We could not have asked for a better crossing of Loch Nan Uamh. The swell was gone and the sea was quiet. So was Douglas and that worried me a little. I could sense the pain in his lower limbs as he paddled steadily but stiffly towards Eilean nan Caber.
Eilean nan Caber has a beautiful profile from the west. It looks almost round and almost perfectly pyramidal in shape. There are not many islands in Loch nan Uamh that are covered in trees. I wondered what made them grow so ?
We were now in the heart of the Galapagos of rocky islands in Loch nan Uamh
Douglas paddled on bravely. Even I was getting stiff from sitting in my boat for most of the day so stood up and stretched my legs. Alas, all Douglas could do was twiddle his toes in the narrow confines of his hull.
He put on a brave face when he met another party of kayakers in the shelter of Eilean an Sgurra. He took the opportunity to give his arms a rest and gently exercise his mouth. I took a break too and started to fish.
Some of the islands seemed to generate their own weather systems. This rocky outcrop had an almost identical cloud reflection in the sky.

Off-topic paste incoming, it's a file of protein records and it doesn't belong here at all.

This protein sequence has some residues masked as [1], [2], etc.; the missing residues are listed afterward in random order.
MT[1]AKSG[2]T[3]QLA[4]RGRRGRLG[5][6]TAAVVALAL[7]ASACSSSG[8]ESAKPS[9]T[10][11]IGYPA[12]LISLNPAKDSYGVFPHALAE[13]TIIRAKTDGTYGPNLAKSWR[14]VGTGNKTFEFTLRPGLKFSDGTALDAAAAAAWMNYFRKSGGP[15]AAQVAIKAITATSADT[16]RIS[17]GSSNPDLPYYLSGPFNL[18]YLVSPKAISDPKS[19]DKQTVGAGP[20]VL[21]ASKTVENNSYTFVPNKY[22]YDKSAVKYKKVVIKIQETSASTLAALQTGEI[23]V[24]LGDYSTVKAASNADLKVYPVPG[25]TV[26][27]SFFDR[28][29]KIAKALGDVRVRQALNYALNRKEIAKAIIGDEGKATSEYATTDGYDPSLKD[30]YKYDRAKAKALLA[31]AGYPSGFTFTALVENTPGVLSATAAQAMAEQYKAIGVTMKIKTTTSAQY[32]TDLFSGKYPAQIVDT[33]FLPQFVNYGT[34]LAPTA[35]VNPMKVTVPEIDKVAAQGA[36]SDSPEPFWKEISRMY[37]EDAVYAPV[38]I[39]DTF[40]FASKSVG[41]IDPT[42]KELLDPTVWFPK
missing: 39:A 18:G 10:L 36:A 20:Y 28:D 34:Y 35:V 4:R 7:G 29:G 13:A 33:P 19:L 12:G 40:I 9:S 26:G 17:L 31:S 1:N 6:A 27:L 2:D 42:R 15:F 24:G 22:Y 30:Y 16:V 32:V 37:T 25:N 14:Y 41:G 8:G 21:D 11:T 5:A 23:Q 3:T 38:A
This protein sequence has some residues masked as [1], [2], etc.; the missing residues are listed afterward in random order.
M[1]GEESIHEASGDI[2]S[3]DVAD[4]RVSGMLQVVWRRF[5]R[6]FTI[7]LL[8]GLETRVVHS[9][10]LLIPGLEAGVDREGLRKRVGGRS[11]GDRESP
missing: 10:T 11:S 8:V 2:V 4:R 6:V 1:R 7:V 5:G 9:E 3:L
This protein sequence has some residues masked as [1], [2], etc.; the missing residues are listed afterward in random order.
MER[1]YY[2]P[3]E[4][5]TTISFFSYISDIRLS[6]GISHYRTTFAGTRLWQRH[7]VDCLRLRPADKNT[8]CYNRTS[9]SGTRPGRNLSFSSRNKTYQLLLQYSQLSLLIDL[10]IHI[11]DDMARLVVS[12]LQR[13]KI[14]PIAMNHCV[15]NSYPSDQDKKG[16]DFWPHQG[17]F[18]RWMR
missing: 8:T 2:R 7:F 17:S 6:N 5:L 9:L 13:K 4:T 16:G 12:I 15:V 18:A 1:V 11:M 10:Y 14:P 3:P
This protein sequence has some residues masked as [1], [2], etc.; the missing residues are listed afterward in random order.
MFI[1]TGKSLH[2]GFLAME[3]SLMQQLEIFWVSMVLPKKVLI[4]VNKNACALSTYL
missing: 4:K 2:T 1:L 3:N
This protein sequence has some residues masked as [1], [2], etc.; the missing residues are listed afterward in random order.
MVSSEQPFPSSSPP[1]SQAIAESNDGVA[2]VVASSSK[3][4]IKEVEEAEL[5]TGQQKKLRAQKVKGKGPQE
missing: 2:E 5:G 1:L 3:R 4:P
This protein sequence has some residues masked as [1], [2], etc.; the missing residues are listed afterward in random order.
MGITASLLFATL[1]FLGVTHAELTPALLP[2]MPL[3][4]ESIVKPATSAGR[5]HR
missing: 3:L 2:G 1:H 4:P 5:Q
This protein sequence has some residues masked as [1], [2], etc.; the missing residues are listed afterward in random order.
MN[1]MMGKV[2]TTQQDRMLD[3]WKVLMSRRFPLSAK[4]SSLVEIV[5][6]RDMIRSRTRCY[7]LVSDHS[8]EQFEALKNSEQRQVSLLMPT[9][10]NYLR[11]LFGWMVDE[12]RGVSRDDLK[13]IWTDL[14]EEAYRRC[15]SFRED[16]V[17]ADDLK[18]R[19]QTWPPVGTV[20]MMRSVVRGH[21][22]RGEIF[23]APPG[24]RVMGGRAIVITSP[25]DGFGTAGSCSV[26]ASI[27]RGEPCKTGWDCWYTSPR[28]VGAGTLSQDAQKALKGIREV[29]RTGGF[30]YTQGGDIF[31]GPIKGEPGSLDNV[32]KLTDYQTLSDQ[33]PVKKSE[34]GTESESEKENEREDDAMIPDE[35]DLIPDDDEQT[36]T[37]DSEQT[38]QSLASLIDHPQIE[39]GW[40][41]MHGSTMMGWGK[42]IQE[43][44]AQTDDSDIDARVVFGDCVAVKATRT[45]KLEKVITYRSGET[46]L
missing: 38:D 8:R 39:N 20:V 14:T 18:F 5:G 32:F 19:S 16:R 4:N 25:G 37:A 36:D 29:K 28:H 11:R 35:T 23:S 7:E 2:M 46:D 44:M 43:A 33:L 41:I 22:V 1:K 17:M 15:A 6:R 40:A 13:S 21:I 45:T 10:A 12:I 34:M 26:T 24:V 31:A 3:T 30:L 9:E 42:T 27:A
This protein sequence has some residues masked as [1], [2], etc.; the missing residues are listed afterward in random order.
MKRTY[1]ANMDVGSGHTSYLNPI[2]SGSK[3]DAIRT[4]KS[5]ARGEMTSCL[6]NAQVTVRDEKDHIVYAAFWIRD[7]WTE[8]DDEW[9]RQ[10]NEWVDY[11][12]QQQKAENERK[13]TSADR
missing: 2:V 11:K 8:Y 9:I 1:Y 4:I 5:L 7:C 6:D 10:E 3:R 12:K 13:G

The afternoon was wearing on and the sun was getting lower. It had been a strange summer.. I had hardly see any sun since June. It was now September and I could sense the darker days of winter drawing nigh already.
Some of the islands have huge rock towers on them, almost like ancient fortifications. It was in this area of Loch Nan Uamb that two French warships carrying troops and gold to support Bonnie Prince Charlie’s cause were attacked by the Royal Navy in 1746. Some of the French troops escaped along with the gold which was hidden in the area and subsequently lost. Its a pity we were too tired to look for it as I’m sure it is still on that island
I shouted across to Douglas as he started to lag behind a little.. “ Dont worry ..its only another three miles to Port nam Murrach ..and that’s where we planned to camp for the night .. I will get the dinner on when we land and you rest a bit”
I guestimated that Douglas had already paddled well over twenty miles since the morning, lost at least a pint of blood, sweated at least a couple of pints of water, and been cooped up in a kayak for ten hours... little did we know then ... there was more to come ....